Marketing MIS

Human Resource MIS

Other MIS Accounting management information systems
Geographic information systems (GIS) There are many other kinds of management information systems used in organizations, including accounting MISs and geographic information systems. While an organization’s transaction processing system captures accounting data, the accounting MIS provides summary information on various aspects of the accounting system, such as accounts payable or accounts receivable. A geographic information system can collect, store, manipulate and display geographic information. In a geographic information system, data are displayed according to their locations. Has a sales clerk ever asked you for your zip code as you pay for a product? When a retail store or restaurant chain is considering opening a new location, they may use a geographic information system to determine where their potential customers are located. By displaying a map, with zip codes color coded to show the number of customers traveling to the current store location, a business can place the new store close to the area where most of them live.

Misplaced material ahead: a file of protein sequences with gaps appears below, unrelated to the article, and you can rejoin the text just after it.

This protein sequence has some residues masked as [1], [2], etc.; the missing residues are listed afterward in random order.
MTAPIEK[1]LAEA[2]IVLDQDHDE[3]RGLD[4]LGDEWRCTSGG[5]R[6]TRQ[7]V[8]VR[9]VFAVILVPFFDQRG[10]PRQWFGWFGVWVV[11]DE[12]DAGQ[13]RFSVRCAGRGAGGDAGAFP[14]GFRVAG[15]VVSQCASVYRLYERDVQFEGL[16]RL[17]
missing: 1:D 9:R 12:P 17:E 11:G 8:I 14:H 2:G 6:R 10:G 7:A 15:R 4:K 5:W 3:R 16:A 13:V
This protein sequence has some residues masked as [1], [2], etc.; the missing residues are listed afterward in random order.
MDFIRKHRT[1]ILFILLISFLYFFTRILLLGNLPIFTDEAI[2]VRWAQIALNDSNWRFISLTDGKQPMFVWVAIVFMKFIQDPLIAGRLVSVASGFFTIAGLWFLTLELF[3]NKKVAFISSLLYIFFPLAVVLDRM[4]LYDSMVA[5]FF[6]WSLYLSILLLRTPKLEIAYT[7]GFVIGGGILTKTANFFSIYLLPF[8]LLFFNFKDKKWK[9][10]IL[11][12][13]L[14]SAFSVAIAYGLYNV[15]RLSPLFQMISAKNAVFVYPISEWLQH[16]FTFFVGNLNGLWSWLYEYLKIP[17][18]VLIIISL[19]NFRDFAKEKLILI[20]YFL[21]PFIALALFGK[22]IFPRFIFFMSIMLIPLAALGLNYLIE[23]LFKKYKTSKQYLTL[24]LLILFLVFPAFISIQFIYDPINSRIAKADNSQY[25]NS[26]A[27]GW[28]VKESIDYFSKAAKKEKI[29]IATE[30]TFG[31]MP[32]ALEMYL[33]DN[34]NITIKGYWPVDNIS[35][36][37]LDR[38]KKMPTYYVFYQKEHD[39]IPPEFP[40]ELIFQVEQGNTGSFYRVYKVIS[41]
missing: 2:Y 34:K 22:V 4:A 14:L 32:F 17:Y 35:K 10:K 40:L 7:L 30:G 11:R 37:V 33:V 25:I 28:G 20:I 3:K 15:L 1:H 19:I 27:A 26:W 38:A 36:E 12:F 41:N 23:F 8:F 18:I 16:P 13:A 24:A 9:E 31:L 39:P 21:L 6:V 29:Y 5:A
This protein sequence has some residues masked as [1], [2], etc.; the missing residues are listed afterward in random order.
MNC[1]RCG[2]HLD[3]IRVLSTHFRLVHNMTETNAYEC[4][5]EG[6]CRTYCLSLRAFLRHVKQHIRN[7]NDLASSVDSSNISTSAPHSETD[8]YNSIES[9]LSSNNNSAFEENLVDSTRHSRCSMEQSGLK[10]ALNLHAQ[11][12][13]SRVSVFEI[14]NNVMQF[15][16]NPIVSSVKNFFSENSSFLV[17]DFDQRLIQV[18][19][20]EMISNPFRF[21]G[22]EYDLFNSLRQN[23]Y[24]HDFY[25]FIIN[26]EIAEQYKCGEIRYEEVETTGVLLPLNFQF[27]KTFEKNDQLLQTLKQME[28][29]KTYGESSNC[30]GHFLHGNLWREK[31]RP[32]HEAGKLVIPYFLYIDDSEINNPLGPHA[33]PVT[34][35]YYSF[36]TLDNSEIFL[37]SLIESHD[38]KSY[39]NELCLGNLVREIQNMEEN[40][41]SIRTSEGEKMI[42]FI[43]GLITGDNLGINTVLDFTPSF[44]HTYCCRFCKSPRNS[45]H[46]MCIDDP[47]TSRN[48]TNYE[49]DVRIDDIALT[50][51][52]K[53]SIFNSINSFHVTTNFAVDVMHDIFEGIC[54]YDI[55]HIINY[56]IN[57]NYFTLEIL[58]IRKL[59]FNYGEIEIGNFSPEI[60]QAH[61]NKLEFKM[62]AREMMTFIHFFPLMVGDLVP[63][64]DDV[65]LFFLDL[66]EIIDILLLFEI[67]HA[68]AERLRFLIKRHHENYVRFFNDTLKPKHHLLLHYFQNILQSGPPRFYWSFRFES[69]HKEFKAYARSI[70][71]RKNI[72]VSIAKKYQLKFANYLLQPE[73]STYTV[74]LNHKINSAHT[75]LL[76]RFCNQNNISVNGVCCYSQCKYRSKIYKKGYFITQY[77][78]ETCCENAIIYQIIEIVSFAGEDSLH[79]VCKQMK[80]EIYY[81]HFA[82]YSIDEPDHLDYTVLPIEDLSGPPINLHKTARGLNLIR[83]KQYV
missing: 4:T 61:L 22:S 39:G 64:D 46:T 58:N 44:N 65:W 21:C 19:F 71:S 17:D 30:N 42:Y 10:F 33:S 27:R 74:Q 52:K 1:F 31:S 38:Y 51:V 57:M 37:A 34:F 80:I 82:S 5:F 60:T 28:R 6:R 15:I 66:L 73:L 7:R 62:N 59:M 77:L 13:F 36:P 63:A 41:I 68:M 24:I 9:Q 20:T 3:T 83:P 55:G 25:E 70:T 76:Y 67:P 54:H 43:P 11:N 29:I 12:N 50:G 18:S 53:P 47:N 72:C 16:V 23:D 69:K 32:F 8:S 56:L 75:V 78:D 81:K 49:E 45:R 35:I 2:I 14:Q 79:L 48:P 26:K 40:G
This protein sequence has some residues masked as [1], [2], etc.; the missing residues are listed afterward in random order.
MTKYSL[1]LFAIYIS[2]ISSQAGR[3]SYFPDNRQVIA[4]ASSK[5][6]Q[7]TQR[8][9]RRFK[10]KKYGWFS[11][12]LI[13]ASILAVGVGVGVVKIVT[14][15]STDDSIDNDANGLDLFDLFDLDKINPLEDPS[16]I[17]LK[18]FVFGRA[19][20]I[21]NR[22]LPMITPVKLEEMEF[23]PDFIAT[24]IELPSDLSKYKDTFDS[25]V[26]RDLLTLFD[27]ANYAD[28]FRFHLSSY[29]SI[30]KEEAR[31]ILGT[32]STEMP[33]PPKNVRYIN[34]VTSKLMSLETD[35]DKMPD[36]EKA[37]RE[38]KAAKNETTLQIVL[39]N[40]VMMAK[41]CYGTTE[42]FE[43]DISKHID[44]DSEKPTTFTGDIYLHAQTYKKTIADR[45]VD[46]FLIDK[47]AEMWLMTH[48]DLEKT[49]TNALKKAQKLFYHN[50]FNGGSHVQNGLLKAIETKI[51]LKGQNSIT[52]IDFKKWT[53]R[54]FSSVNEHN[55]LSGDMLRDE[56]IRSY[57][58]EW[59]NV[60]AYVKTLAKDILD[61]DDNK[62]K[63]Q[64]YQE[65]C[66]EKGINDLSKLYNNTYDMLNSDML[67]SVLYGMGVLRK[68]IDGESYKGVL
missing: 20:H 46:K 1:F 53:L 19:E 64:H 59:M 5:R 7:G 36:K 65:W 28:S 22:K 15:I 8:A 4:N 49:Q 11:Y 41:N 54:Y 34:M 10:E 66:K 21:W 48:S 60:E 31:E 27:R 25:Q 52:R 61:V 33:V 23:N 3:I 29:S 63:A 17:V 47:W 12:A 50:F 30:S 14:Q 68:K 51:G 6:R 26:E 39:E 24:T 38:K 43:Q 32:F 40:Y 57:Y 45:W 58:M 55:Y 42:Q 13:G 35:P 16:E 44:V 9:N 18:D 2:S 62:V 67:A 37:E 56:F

Characteristics of Decision Support Systems
Handle large amounts of data from various sources Provide report and presentation flexibility Offer both textual and graphical orientation Support drill down analysis Not all decision support systems, or DSSs, are alike – some are very small in scope, with only a few of the following attributes; others are comprehensive and powerful. A DSS can analyze information stored in a data warehouse or a database that is distributed across multiple locations. External sources of data, such as those available via the Internet,can also be incorporated into a decision model. Users can see their output in an appropriate format – whether that is a chart, image, table or even map – on a printout or on the screen. In some systems, managers can also drilldown to more detailed data.

Characteristics of a DSS